Weru v Republic (Anti-Corruption and Economic Crimes Revision E001 of 2023)  KEHC 1461 (KLR) (Anti-Corruption and Economic Crimes) (7 March 2023) (Revision)
Neutral citation:  KEHC 1461 (KLR)
Republic of Kenya
Anti-Corruption and Economic Crimes Revision E001 of 2023
EN Maina, J
March 7, 2023
Wilfred Munyoru Weru
(Being a revision against the Sentence delivered by Hon. L. N Mugambi (CM) in ACC Case No. 15 of 2010 on 31st January 2022 in Nairobi Chief Magistrates Anti-Corruption Court)
1.This application for revision was brought to the attention of this court by way of a letter written to the Deputy Registrar of this court on February 21, 2023 by the firm of Okeyo & Company Advocates. The letter was received on February 22, 2023.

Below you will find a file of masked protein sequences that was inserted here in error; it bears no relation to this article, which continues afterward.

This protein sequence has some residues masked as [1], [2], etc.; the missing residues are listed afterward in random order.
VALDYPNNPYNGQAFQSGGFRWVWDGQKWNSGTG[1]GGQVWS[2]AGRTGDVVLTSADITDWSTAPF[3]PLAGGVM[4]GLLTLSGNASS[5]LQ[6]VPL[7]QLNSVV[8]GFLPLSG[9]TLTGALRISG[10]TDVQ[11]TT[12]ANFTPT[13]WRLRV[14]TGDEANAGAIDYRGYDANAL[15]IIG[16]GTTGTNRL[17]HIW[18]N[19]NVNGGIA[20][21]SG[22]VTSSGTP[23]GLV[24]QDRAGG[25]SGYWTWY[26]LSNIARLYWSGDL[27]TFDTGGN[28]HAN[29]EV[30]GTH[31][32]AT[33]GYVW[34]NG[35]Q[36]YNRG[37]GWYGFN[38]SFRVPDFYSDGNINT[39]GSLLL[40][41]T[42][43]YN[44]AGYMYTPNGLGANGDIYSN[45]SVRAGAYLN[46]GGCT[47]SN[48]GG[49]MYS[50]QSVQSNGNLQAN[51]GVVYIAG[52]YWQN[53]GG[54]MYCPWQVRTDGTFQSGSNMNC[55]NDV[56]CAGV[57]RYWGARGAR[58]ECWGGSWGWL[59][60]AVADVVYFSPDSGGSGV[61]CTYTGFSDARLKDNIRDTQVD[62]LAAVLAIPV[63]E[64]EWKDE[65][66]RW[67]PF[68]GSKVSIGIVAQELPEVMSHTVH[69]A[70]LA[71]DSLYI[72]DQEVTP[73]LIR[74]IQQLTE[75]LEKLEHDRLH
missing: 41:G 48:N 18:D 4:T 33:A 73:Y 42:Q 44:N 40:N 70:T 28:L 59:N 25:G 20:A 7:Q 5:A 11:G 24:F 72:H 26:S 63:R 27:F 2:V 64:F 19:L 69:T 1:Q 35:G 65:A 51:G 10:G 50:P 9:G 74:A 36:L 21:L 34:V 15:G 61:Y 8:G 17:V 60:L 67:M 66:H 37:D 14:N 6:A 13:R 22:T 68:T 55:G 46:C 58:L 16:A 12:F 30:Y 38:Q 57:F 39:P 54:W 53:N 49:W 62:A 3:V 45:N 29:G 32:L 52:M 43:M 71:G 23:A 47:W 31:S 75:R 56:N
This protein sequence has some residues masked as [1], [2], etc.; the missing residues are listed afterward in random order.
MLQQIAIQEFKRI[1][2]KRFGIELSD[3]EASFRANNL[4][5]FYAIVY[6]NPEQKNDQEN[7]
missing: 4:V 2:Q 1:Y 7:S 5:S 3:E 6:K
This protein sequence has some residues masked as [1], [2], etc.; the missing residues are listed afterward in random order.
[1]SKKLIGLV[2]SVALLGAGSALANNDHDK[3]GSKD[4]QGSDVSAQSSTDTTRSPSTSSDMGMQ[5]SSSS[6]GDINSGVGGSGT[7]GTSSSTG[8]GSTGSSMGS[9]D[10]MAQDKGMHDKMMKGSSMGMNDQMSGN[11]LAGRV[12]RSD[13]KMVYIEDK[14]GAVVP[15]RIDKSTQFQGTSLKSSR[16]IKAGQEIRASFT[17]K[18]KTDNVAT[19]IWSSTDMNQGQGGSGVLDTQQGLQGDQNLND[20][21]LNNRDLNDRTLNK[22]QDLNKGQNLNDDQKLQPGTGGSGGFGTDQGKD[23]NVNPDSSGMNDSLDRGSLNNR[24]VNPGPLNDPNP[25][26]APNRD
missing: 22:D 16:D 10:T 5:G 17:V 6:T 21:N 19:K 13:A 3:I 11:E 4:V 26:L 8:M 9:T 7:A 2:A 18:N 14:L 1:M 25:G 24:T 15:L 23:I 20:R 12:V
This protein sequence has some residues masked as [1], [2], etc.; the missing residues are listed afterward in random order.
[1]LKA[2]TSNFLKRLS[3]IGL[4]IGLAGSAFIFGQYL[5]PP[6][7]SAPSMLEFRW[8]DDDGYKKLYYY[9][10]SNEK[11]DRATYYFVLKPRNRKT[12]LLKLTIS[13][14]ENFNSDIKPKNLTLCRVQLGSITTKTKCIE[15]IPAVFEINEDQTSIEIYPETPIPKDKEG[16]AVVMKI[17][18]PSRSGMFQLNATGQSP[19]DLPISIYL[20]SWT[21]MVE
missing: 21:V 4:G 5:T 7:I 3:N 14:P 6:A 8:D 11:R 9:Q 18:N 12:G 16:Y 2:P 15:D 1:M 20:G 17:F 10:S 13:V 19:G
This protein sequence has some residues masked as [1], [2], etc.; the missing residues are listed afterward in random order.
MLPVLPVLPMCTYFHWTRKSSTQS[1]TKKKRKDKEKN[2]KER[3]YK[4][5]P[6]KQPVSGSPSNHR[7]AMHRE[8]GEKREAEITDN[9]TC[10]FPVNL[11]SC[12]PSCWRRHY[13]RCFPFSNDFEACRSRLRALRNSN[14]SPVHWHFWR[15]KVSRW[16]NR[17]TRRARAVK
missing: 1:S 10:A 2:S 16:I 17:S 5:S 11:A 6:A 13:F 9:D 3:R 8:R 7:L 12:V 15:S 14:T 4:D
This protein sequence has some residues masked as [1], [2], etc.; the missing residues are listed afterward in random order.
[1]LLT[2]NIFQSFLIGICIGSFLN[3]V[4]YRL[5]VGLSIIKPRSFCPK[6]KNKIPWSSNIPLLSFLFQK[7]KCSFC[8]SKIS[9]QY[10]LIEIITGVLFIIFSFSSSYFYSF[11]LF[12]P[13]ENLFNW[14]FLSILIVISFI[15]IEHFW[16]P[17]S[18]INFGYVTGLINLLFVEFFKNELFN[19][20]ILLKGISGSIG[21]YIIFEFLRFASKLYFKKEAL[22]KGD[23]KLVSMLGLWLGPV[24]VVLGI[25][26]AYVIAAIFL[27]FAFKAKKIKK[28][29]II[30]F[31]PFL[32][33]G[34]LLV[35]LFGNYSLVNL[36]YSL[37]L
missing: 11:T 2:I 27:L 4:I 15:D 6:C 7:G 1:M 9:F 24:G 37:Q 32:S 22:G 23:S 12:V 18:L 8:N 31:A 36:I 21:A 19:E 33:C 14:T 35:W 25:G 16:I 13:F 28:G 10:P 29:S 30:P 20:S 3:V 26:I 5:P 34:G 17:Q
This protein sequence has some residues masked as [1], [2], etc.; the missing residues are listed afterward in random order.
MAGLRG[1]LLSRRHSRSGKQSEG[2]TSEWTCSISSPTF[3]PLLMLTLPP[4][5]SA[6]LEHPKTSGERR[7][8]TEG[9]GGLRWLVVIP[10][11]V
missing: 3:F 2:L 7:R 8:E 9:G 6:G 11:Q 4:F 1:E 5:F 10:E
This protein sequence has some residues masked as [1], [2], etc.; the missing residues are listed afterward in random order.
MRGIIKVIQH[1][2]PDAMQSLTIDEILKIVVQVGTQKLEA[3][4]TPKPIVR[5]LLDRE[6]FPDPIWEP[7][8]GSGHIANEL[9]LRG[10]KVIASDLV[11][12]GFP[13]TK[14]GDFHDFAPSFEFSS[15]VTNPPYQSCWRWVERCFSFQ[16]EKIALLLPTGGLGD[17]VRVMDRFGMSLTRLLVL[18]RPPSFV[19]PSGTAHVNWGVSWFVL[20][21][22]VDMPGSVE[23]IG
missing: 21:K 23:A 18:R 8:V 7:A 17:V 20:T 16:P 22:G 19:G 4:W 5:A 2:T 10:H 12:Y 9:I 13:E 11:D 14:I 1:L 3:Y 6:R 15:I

2.The letter essentially seeks revision of the sentences imposed upon the Applicant in Counts 3 and 4 by the trial court in Nairobi CMACC Case No 15 of 2010. The gravamen of the application is that the trial magistrate did not state when the sentences would begin hence rendering them unlawful; that the trial magistrate ignored the Sentencing Guidelines, 2016 more especially Guideline No 7.13 by directing the sentences to run consecutively although the offences arose in a single transaction; that the cumulative sentence of 12 years is illegal as Section 48 of the Anti-Corruption and Economic Crimes Act provides for a maximum sentence of 10 years; that the trial magistrate acted illegally in apportioning the mandatory fine prescribed in Section48(1)(b) of the Anti-Corruption and Economic Crimes Act yet that section does not give power for such apportionment; that the trial court also illegally apportioned the fine under Section 48(1)(b) of the Anti-Corruption and Economic Crimes Act equally between the applicant and two other accused persons when no such power exists; that the trial magistrate also committed an illegality in apportioning the mandatory fine prescribed in Section 48(1)(b) of the Anti-corruption and Economic Crimes Act as the accused persons had individual and ascertainably varied degrees of culpability and further that the sentences against the applicant was harsh and excessive considering the circumstances of the case.